MOSCOW BLOG: Is Brexit good for Russia?

MOSCOW BLOG: Is Brexit good for Russia?
Brexit - a divorce of convenience for Russia?
By Ben Aris in Moscow May 23, 2016

Does Vladimir Putin want the UK to leave the EU? On the face of it, Russia's leader should be pleased by the cracks opening in the EU as his economy struggles to cope under the strain of sanctions, which are hampering trade. Longer term, though, the increasing prickly Putin has said repeatedly that his country's future is in a 'Greater Europe' extending from Lisbon to Vladivostok.

Any such entity is hard to imagine at the moment with tensions so inextricably fraught. Ukraine's new finance minister, Oleksandr Danylyuk, told bne IntelliNews in his first post-appointment interview with the Western press that he doesn't believe relations with Russia and Ukraine can be repaired until after Putin leaves office.

"There will be a future change in power in Russia and the global market – two neighbours can't ignore each other," Danylyuk said during the EBRD's annual general meeting in London on May 12. But many other European countries would like to kiss and make up a lot sooner than that.

The German business lobby is haranguing German Chancellor Angela Merkel to drop sanctions as soon as possible, as they are missing out on fat profits that their Russian subsidiaries were earning: Germany has ten times more companies registered in Russia than its next closest competitors from France and Italy. But Merkel flatly refuses to budge on the issue of sanctions until the Minsk II peace deal for Ukraine is fulfilled as a point of principle. The US is also implacable on the issue of lifting sanctions.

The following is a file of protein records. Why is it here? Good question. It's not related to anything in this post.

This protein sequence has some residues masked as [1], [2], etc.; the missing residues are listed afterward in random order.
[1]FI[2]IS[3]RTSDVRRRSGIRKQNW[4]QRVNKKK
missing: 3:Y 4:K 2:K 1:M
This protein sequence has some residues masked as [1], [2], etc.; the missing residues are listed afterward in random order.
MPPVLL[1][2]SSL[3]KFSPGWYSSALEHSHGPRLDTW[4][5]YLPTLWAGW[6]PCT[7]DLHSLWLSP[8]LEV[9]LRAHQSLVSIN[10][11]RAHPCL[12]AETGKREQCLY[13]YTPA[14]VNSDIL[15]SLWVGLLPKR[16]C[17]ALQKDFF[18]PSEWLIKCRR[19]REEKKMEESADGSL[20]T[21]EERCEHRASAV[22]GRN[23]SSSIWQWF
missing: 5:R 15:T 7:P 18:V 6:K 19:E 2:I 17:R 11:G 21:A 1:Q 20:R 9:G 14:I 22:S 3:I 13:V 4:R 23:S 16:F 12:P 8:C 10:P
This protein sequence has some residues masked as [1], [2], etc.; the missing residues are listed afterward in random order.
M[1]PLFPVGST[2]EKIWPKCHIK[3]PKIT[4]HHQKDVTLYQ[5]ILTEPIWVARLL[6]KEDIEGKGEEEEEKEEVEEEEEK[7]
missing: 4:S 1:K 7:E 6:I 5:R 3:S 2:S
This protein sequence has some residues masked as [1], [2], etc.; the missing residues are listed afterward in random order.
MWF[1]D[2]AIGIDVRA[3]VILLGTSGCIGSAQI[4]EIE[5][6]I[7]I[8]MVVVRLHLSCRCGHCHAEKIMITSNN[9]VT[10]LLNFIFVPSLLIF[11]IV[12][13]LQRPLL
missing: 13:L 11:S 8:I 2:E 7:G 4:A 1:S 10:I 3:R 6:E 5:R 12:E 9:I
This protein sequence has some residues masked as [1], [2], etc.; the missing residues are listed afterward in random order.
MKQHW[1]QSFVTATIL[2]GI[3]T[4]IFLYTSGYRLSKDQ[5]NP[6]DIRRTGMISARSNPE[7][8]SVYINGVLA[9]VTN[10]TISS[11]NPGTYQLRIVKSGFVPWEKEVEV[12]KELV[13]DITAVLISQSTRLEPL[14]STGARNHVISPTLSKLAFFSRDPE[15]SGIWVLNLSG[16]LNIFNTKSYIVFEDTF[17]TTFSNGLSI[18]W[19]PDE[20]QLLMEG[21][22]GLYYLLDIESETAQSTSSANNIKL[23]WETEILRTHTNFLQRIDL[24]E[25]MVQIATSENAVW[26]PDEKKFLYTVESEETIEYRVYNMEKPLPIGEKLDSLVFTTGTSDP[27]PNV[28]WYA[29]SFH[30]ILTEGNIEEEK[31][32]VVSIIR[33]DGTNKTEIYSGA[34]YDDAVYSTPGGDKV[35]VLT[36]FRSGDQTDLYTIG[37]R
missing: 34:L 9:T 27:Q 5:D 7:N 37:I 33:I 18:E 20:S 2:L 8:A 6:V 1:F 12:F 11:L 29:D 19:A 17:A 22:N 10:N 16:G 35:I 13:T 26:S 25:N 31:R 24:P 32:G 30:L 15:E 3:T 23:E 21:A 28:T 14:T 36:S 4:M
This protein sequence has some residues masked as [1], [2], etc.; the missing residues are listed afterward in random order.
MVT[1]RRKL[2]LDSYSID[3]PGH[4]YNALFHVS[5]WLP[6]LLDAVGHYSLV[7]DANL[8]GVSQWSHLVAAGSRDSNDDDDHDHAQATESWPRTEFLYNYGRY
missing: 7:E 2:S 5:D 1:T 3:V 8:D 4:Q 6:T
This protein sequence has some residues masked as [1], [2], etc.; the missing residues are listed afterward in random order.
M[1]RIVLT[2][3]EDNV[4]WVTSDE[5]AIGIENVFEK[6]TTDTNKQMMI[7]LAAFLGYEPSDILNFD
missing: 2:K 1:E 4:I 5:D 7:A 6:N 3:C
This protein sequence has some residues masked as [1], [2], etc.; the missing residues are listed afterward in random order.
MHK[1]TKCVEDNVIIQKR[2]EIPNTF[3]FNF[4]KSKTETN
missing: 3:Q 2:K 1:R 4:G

Italy and Hungary, two of the Kremlin's closest allies in Europe, are a lot less committed. Italy said on March 10 that the extension of sanctions on Russia would not be automatic, in the most public sign yet of fraying unity on how to deal with Moscow. "We cannot take for granted any decision at this stage," Italian Foreign Minister Paolo Gentiloni told reporters after a meeting with his EU peers in Brussels, where Russia's EU policy was discussed for the first time in more than a year.

In this context a Brexit would be a huge win for Putin. EU unity is already crumbling, so to remove one of Europe's anchor countries from the alliance facing down the Kremlin would only weaken Brussels' hand further and knock the Russia issue out of focus. The Kremlin has actively been fuelling the discord by financing nationalist groups such as France's National Front leader Marine Le Pen and Britain's UK Independence Party (UKIP) is also suspected of taking the Russian coin. The Kremlin has also stoked the refugee crisis during its Syrian campaign last year, piling up more pressure on Europe. It is actively pursuing a "divide and rule" policy and the task has been made easier by the economic downturn that makes countries more vulnerable to the Kremlin's economic bribes in the form of cheap power stations or lower gas tariffs.